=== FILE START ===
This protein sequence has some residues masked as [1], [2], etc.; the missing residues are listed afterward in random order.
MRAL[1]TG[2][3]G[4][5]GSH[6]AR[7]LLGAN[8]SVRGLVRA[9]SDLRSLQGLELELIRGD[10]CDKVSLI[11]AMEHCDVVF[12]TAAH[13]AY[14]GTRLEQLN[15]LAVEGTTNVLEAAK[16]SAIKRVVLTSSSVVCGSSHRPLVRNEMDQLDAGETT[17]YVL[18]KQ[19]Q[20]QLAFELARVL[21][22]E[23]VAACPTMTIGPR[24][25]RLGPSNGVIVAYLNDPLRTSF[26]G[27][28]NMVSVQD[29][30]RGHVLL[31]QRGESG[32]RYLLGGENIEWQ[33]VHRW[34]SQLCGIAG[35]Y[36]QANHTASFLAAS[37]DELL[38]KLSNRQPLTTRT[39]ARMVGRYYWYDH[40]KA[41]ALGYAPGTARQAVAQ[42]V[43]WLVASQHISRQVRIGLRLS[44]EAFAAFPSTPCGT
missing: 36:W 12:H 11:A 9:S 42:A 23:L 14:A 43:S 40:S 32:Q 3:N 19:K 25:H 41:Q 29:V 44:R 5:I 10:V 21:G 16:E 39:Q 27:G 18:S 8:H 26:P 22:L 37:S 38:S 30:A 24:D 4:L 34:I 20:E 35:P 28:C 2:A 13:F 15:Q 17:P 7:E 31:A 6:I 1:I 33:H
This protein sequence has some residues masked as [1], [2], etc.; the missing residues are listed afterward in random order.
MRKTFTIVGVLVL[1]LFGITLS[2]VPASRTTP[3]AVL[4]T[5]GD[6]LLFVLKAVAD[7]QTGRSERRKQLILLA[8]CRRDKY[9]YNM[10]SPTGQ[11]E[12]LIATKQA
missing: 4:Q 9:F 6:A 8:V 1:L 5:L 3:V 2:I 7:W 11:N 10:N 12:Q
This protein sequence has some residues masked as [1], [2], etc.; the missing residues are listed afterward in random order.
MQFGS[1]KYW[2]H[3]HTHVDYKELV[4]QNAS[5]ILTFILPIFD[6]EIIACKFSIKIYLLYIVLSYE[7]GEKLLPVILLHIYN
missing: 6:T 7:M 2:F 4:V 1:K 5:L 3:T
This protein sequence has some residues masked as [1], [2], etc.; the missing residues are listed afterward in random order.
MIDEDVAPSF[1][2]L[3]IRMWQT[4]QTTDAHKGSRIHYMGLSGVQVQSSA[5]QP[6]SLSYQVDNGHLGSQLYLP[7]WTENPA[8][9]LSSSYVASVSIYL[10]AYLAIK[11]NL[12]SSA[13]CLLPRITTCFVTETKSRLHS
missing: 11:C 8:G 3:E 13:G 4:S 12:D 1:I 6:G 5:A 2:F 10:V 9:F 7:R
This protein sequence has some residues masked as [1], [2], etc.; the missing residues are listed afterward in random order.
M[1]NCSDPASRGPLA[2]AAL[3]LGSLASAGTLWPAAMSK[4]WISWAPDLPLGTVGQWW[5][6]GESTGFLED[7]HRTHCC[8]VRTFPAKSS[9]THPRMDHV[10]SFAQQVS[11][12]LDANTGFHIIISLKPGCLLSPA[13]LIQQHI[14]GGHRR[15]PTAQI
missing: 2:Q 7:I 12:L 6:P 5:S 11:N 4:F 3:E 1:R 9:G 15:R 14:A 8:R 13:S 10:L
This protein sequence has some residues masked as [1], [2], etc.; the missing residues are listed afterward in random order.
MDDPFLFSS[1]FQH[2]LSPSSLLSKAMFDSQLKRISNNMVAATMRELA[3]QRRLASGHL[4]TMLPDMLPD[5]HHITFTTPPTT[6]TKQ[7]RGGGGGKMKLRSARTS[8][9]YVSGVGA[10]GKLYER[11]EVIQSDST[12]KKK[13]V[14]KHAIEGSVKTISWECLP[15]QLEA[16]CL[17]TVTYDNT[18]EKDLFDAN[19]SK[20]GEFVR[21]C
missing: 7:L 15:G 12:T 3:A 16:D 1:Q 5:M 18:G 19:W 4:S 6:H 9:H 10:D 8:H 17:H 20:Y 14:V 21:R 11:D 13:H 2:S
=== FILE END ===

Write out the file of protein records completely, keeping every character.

This protein sequence has some residues masked as [1], [2], etc.; the missing residues are listed afterward in random order.
MRAL[1]TG[2][3]G[4][5]GSH[6]AR[7]LLGAN[8]SVRGLVRA[9]SDLRSLQGLELELIRGD[10]CDKVSLI[11]AMEHCDVVF[12]TAAH[13]AY[14]GTRLEQLN[15]LAVEGTTNVLEAAK[16]SAIKRVVLTSSSVVCGSSHRPLVRNEMDQLDAGETT[17]YVL[18]KQ[19]Q[20]QLAFELARVL[21][22]E[23]VAACPTMTIGPR[24][25]RLGPSNGVIVAYLNDPLRTSF[26]G[27][28]NMVSVQD[29][30]RGHVLL[31]QRGESG[32]RYLLGGENIEWQ[33]VHRW[34]SQLCGIAG[35]Y[36]QANHTASFLAAS[37]DELL[38]KLSNRQPLTTRT[39]ARMVGRYYWYDH[40]KA[41]ALGYAPGTARQAVAQ[42]V[43]WLVASQHISRQVRIGLRLS[44]EAFAAFPSTPCGT
missing: 36:W 12:H 11:A 9:S 42:A 23:L 14:A 43:S 40:S 32:Q 3:N 19:K 25:H 41:Q 29:V 44:R 5:I 10:V 21:G 16:E 39:Q 27:G 18:S 8:H 26:P 22:L 37:S 38:S 30:A 24:D 4:L 34:I 20:E 35:P 28:C 2:A 13:F 15:Q 17:P 7:E 31:A 6:I 1:I 33:H
This protein sequence has some residues masked as [1], [2], etc.; the missing residues are listed afterward in random order.
MRKTFTIVGVLVL[1]LFGITLS[2]VPASRTTP[3]AVL[4]T[5]GD[6]LLFVLKAVAD[7]QTGRSERRKQLILLA[8]CRRDKY[9]YNM[10]SPTGQ[11]E[12]LIATKQA
missing: 4:Q 9:F 6:A 8:V 1:L 5:L 3:V 2:I 7:W 11:N 10:N 12:Q
This protein sequence has some residues masked as [1], [2], etc.; the missing residues are listed afterward in random order.
MQFGS[1]KYW[2]H[3]HTHVDYKELV[4]QNAS[5]ILTFILPIFD[6]EIIACKFSIKIYLLYIVLSYE[7]GEKLLPVILLHIYN
missing: 6:T 7:M 2:F 4:V 1:K 5:L 3:T
This protein sequence has some residues masked as [1], [2], etc.; the missing residues are listed afterward in random order.
MIDEDVAPSF[1][2]L[3]IRMWQT[4]QTTDAHKGSRIHYMGLSGVQVQSSA[5]QP[6]SLSYQVDNGHLGSQLYLP[7]WTENPA[8][9]LSSSYVASVSIYL[10]AYLAIK[11]NL[12]SSA[13]CLLPRITTCFVTETKSRLHS
missing: 11:C 8:G 3:E 13:G 4:S 12:D 1:I 6:G 5:A 2:F 10:V 9:F 7:R
This protein sequence has some residues masked as [1], [2], etc.; the missing residues are listed afterward in random order.
M[1]NCSDPASRGPLA[2]AAL[3]LGSLASAGTLWPAAMSK[4]WISWAPDLPLGTVGQWW[5][6]GESTGFLED[7]HRTHCC[8]VRTFPAKSS[9]THPRMDHV[10]SFAQQVS[11][12]LDANTGFHIIISLKPGCLLSPA[13]LIQQHI[14]GGHRR[15]PTAQI
missing: 2:Q 7:I 12:L 6:P 5:S 11:N 4:F 3:E 1:R 9:G 15:R 14:A 8:R 13:S 10:L
This protein sequence has some residues masked as [1], [2], etc.; the missing residues are listed afterward in random order.
MDDPFLFSS[1]FQH[2]LSPSSLLSKAMFDSQLKRISNNMVAATMRELA[3]QRRLASGHL[4]TMLPDMLPD[5]HHITFTTPPTT[6]TKQ[7]RGGGGGKMKLRSARTS[8][9]YVSGVGA[10]GKLYER[11]EVIQSDST[12]KKK[13]V[14]KHAIEGSVKTISWECLP[15]QLEA[16]CL[17]TVTYDNT[18]EKDLFDAN[19]SK[20]GEFVR[21]C
missing: 7:L 15:G 12:T 3:A 16:D 1:Q 5:M 18:G 19:W 4:S 6:H 9:H 10:D 8:H 17:H 20:Y 14:V 21:R 11:D 13:H 2:S